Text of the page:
KILLALA, a former ecclesiastical capital, retains the old charms of past trade in the grey stone quays and warehouses of its waterfront and is is very rich in archaeological remains.

KILLALA retains the old charms of past trade

killala round tower

The most striking feature at the heart of Killala is the Round Tower.

It is of late date - probably the 9th to 11th century - and is by far the best example of a Round Tower in Mayo. It is also considered to be one of the best in the country and indicates the ancient celebrity of the place as an ecclesiastical centre.

The foundation of the Killala diocese dates from the time of St Patrick who placed his disciple St Muredach over the church - called in Irish Cell Alaid.
Muredach's appointment to the Church of Killala dates back as early as 442 or 443 AD. Little is known of the successors of Muredach down to the 12th century apart from a Bishop Cellach. Cellach came of royal blood, flourished in the 6th century and was foully murdered at the instigation of his foster-brother. (Source: New Advent-Catholic Encyclopedia)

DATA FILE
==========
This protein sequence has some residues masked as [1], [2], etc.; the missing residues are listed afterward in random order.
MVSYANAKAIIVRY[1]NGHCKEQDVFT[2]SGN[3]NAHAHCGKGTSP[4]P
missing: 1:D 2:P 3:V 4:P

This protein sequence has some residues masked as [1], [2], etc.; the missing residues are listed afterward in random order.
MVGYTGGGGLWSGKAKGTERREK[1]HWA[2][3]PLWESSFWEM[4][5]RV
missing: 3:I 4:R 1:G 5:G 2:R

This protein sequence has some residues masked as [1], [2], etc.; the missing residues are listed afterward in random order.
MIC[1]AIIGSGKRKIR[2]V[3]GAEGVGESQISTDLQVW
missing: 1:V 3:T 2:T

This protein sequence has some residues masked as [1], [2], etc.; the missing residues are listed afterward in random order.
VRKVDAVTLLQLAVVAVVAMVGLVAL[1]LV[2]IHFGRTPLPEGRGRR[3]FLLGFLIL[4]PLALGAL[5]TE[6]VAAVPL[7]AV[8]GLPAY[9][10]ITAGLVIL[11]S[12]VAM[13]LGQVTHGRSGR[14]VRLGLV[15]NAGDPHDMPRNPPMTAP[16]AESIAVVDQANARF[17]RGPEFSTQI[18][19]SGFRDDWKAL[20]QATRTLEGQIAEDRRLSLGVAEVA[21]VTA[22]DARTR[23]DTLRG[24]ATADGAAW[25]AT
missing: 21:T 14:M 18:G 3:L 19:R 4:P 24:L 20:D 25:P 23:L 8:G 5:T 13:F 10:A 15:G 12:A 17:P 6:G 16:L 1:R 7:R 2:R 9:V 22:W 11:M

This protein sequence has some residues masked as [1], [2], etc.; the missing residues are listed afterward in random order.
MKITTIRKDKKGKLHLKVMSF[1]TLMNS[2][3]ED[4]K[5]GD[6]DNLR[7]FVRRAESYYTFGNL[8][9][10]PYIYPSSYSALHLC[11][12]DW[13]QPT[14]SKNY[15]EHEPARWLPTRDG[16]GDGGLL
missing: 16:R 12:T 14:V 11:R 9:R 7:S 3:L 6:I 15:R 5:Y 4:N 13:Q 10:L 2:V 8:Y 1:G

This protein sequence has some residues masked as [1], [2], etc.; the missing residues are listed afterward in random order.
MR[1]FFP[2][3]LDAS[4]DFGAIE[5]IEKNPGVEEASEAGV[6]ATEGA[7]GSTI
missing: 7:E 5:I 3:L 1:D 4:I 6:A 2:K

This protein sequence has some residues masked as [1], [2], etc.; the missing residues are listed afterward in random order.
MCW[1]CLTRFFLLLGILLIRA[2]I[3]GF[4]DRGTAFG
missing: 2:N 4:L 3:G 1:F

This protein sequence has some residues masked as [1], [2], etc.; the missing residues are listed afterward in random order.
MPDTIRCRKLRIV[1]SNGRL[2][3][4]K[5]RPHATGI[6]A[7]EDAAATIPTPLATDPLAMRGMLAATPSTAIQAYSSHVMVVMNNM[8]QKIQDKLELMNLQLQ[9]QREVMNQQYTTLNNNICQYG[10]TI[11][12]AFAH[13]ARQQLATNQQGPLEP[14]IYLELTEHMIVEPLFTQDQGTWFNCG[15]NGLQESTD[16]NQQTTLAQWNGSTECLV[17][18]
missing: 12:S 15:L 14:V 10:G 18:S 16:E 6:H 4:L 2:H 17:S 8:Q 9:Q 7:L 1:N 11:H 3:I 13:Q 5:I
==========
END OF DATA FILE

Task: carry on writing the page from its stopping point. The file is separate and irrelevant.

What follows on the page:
Like all Round Towers, the Killala tower was most likely used as a Belfry (as the Irish name suggests - Cloig Teach) and it would certainly have given a secure refuge from any hostile visitors.



In the centre of Killala stands a Church of Ireland Cathedral.

This was built in 1670 using the rubble and stone from the remains of the ruined medieval Catholic Cathedral which stood on the same site.

It is furnished with boxed pews and the graveyard contains a 9th century souterrain with numerous chambers.

antiquities galore ...

CEIDE FIELDS (a short distance away) is an ancient archaeological site which contains one of the oldest enclosed farms in the world. The site dates back five and a half thousand (yes, 5,500) years ago and is older than the pyramids in Egypt and Stonehenge in England.

The Battle of Moyne (1281 AD) was fought between rival groups of Norman settlers. There is a standing stone nearby and the site of Kilroe Church which is one of the earliest known Christian locations in the area.

Rathfran Abbey was a Dominican Abbey which was founded in 1274 AD. It was burnt down in 1590 but the chancel walls still remain to this day.

Rosserk Abbey - an early Franciscan Friary - was founded in 1400 AD.

Moyne Abbey, also nearby, was a Franciscan Friary which was founded in 1460 AD.